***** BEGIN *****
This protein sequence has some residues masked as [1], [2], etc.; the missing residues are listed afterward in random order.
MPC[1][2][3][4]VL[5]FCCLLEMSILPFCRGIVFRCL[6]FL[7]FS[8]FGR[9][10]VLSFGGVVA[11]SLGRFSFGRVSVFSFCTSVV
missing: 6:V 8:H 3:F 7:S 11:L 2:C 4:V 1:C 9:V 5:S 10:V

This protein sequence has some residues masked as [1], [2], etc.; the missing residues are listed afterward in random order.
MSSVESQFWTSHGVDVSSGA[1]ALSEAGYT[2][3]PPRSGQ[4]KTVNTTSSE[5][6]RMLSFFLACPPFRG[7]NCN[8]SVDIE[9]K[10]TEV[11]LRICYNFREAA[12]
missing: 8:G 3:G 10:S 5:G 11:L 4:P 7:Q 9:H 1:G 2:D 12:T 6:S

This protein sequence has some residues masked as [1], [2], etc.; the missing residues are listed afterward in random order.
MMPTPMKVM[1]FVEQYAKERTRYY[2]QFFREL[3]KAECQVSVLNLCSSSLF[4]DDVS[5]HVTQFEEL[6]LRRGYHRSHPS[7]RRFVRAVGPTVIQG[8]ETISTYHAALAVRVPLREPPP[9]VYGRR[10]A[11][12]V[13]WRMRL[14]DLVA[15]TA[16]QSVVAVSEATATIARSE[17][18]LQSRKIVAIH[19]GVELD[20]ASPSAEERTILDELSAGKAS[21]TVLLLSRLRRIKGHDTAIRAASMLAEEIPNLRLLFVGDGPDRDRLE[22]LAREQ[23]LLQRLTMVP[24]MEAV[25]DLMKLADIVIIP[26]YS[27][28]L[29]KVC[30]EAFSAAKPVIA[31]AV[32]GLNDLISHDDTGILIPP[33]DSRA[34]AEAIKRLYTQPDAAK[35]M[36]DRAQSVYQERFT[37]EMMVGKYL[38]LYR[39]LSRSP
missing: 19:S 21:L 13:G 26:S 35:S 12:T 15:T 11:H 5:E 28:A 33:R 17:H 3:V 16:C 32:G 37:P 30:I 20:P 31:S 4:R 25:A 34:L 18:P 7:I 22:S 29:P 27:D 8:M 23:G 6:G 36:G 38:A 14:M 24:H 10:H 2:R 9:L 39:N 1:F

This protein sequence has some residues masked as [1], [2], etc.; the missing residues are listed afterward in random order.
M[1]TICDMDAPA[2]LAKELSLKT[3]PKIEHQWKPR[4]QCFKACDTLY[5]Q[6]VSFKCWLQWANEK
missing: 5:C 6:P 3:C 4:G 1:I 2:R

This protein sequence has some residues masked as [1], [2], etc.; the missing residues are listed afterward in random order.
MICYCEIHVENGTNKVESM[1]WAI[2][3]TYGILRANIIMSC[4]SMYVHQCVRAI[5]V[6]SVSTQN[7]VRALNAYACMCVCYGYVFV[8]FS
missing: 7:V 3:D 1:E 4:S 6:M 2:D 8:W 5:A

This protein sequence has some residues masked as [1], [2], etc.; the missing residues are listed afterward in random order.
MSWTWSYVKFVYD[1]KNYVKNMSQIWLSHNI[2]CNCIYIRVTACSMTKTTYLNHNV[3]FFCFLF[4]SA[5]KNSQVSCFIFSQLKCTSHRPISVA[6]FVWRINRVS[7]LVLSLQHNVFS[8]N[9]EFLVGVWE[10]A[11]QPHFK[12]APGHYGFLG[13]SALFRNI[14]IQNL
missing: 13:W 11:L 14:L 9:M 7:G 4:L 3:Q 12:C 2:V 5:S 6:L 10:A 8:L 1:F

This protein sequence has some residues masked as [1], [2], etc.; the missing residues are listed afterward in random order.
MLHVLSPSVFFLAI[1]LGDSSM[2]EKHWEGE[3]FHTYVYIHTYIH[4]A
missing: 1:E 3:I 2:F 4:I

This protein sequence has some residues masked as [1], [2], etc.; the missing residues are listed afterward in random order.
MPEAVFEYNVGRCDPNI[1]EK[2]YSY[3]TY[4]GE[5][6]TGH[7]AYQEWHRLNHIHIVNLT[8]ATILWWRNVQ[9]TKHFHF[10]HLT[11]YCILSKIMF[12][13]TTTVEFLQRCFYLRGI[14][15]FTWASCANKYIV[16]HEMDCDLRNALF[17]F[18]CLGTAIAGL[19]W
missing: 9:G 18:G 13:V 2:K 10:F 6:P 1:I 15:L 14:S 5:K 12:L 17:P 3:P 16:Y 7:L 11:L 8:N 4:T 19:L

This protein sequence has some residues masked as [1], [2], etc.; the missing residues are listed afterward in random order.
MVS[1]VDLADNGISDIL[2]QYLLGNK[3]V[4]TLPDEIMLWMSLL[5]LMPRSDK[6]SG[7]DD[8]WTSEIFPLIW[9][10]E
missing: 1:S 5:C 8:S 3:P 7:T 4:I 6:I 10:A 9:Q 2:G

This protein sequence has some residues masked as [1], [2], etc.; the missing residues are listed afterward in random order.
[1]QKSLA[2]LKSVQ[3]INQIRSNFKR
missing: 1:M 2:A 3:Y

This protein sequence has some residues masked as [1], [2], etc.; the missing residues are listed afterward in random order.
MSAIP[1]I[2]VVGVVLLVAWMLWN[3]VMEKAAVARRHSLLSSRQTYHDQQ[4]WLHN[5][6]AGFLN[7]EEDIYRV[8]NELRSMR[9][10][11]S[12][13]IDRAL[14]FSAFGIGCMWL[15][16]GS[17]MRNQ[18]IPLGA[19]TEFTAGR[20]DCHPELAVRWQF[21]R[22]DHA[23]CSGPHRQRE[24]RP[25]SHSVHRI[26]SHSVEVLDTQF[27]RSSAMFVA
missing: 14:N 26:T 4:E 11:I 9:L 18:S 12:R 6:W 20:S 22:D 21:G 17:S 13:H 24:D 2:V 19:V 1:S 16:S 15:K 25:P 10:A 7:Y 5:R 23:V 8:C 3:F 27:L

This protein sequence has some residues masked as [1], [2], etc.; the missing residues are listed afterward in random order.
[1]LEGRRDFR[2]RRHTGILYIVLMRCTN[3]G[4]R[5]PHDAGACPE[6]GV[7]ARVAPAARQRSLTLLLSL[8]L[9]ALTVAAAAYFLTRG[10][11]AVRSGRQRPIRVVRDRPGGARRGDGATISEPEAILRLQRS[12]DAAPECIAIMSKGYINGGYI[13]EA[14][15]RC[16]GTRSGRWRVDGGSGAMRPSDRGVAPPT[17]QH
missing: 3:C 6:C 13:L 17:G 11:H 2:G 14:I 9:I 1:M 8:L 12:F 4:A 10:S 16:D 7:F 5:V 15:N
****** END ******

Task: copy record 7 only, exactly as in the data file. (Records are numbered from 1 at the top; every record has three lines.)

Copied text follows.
This protein sequence has some residues masked as [1], [2], etc.; the missing residues are listed afterward in random order.
MLHVLSPSVFFLAI[1]LGDSSM[2]EKHWEGE[3]FHTYVYIHTYIH[4]A
missing: 1:E 3:I 2:F 4:I